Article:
Today, the Commission published a new Action Plan on Intellectual Property to help companies, especially small and medium-sized companies (SMEs), to make the most of their inventions and creations and ensure they can benefit our economy and society. IP is a key driver for economic growth as it helps companies to valorise their intangible assets. The Action Plan aims at enabling the European creative and innovative industry to remain a global leader and at speeding up Europe’s green and digital transitions. In particular, the Action Plan sets out key steps to improve the protection of IP; to boost the uptake of IP by SMEs; to facilitate the sharing of IP to increase the technological uptake in the industry; to fight counterfeiting and improve the enforcement of IP rights; and to promote a global level playing field. The coronavirus crisis has also highlighted certain dependencies on critical innovation and technologies so the Action Plan addresses these challenges while making sure that critical IP can be made available in time of crisis. Intangible assets such as brands, designs, patents and data are increasingly important in today’s knowledge economy. IP-intensive industries account for 45% of all GDP and 93% of all EU exports, while the added value of IP is growing across most European industrial ecosystems. Globally, IP filings are on the rise, as intangible assets play an increasing role in the global race for technological leadership. The Action Plan builds on the strengths of the European IP framework to ensure that it supports our economic recovery and resilience in key economic areas.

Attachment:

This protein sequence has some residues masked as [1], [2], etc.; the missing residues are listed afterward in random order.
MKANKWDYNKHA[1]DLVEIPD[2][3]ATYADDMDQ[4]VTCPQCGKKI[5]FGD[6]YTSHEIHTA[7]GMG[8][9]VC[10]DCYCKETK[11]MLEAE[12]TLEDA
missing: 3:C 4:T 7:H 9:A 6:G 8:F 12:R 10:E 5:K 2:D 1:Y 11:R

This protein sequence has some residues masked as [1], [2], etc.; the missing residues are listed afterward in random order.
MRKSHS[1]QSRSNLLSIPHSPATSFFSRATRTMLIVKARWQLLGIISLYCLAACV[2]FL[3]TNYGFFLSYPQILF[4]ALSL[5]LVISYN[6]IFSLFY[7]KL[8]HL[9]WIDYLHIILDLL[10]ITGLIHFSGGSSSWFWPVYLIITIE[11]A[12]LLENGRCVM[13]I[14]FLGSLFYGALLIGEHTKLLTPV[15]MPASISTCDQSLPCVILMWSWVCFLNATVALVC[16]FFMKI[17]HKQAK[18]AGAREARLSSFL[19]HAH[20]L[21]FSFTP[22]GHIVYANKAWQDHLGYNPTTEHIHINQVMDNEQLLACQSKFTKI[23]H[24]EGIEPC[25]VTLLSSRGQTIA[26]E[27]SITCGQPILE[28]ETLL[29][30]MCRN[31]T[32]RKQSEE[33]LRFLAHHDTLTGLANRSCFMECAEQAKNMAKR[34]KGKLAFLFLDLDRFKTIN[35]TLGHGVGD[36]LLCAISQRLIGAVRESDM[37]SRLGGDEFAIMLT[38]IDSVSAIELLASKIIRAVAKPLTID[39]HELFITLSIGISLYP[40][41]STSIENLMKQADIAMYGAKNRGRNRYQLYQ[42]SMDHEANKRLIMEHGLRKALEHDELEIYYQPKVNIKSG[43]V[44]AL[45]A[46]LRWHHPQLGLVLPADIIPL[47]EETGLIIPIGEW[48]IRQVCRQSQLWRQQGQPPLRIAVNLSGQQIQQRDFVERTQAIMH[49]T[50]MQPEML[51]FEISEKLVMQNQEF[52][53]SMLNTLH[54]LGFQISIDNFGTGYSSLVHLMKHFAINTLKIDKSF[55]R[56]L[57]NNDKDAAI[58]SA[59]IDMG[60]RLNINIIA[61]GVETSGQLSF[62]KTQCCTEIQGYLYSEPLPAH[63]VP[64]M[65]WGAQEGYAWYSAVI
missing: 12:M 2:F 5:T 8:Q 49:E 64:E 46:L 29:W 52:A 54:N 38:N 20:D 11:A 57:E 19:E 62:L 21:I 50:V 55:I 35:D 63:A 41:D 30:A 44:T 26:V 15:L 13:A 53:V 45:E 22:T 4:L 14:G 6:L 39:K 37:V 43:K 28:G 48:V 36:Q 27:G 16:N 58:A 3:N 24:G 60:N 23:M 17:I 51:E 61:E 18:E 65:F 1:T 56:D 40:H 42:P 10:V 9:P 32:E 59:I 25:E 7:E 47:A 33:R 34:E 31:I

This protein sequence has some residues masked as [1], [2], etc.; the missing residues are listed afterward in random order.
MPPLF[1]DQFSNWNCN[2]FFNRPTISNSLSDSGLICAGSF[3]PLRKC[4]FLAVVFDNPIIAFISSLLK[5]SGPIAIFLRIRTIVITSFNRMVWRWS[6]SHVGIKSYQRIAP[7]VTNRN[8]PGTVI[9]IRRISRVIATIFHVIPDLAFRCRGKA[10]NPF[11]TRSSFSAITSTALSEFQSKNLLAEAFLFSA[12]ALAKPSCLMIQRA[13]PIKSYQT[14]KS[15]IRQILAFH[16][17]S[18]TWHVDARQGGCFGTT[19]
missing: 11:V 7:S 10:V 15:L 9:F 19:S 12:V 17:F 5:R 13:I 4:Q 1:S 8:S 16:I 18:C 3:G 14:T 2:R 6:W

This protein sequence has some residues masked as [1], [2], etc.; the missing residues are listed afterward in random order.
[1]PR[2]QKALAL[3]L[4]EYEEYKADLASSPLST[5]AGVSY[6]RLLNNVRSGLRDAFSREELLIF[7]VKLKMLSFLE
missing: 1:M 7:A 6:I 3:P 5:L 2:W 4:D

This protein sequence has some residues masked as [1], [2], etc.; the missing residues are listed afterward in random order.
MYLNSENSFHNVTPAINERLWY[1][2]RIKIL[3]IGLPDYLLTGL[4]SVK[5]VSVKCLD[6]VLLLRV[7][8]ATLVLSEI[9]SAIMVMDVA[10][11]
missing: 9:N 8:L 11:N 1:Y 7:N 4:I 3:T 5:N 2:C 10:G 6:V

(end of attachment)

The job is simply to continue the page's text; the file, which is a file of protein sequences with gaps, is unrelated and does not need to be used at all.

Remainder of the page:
• New EPO Study: European Patents Preferred Commercialisation Tool